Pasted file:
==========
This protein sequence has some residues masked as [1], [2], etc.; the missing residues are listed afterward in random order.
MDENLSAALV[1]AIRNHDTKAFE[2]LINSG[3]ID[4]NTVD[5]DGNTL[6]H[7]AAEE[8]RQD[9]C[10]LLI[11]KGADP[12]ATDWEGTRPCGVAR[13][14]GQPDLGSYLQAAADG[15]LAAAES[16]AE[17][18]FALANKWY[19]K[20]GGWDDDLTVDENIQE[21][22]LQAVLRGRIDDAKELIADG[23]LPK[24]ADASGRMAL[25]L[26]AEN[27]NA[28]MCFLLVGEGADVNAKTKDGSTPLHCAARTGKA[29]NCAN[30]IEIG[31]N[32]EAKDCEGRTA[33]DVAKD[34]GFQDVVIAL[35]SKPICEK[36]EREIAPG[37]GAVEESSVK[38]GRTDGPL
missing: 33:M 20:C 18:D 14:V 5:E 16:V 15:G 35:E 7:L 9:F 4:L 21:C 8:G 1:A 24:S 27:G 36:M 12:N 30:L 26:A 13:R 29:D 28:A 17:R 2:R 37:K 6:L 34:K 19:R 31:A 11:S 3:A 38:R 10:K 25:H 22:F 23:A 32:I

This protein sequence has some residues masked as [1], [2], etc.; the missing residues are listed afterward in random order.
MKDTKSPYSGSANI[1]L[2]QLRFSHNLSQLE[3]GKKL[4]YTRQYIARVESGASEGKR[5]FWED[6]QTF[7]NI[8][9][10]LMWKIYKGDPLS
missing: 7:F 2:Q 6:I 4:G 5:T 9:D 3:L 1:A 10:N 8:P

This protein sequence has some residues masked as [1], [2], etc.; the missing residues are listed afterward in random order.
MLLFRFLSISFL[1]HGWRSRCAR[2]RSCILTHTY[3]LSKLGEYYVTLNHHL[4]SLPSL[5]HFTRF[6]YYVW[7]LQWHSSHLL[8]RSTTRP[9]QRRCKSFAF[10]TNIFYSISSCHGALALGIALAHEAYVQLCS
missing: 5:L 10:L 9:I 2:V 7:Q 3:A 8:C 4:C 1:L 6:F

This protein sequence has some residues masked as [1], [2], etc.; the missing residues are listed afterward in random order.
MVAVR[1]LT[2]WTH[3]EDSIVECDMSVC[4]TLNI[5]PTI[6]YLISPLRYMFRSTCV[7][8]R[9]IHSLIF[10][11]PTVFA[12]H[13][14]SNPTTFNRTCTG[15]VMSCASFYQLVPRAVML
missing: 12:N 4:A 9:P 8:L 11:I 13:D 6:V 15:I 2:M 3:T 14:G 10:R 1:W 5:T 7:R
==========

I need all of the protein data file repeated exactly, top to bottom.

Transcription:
This protein sequence has some residues masked as [1], [2], etc.; the missing residues are listed afterward in random order.
MDENLSAALV[1]AIRNHDTKAFE[2]LINSG[3]ID[4]NTVD[5]DGNTL[6]H[7]AAEE[8]RQD[9]C[10]LLI[11]KGADP[12]ATDWEGTRPCGVAR[13][14]GQPDLGSYLQAAADG[15]LAAAES[16]AE[17][18]FALANKWY[19]K[20]GGWDDDLTVDENIQE[21][22]LQAVLRGRIDDAKELIADG[23]LPK[24]ADASGRMAL[25]L[26]AEN[27]NA[28]MCFLLVGEGADVNAKTKDGSTPLHCAARTGKA[29]NCAN[30]IEIG[31]N[32]EAKDCEGRTA[33]DVAKD[34]GFQDVVIAL[35]SKPICEK[36]EREIAPG[37]GAVEESSVK[38]GRTDGPL
missing: 33:M 20:C 18:D 14:V 5:E 16:V 15:G 35:E 7:L 9:F 4:L 21:C 8:G 1:A 24:S 27:G 36:M 12:N 30:L 26:A 13:R 29:D 28:A 17:R 2:R 37:K 6:L 34:K 19:R 31:A 11:S 3:A 38:R 10:K 25:H 22:F 23:A 32:I

This protein sequence has some residues masked as [1], [2], etc.; the missing residues are listed afterward in random order.
MKDTKSPYSGSANI[1]L[2]QLRFSHNLSQLE[3]GKKL[4]YTRQYIARVESGASEGKR[5]FWED[6]QTF[7]NI[8][9][10]LMWKIYKGDPLS
missing: 7:F 2:Q 6:I 4:G 5:T 9:D 3:L 1:A 10:N 8:P

This protein sequence has some residues masked as [1], [2], etc.; the missing residues are listed afterward in random order.
MLLFRFLSISFL[1]HGWRSRCAR[2]RSCILTHTY[3]LSKLGEYYVTLNHHL[4]SLPSL[5]HFTRF[6]YYVW[7]LQWHSSHLL[8]RSTTRP[9]QRRCKSFAF[10]TNIFYSISSCHGALALGIALAHEAYVQLCS
missing: 5:L 10:L 9:I 2:V 7:Q 3:A 8:C 4:C 1:L 6:F

This protein sequence has some residues masked as [1], [2], etc.; the missing residues are listed afterward in random order.
MVAVR[1]LT[2]WTH[3]EDSIVECDMSVC[4]TLNI[5]PTI[6]YLISPLRYMFRSTCV[7][8]R[9]IHSLIF[10][11]PTVFA[12]H[13][14]SNPTTFNRTCTG[15]VMSCASFYQLVPRAVML
missing: 12:N 4:A 9:P 8:L 11:I 13:D 6:V 15:I 2:M 3:T 14:G 10:R 1:W 5:T 7:R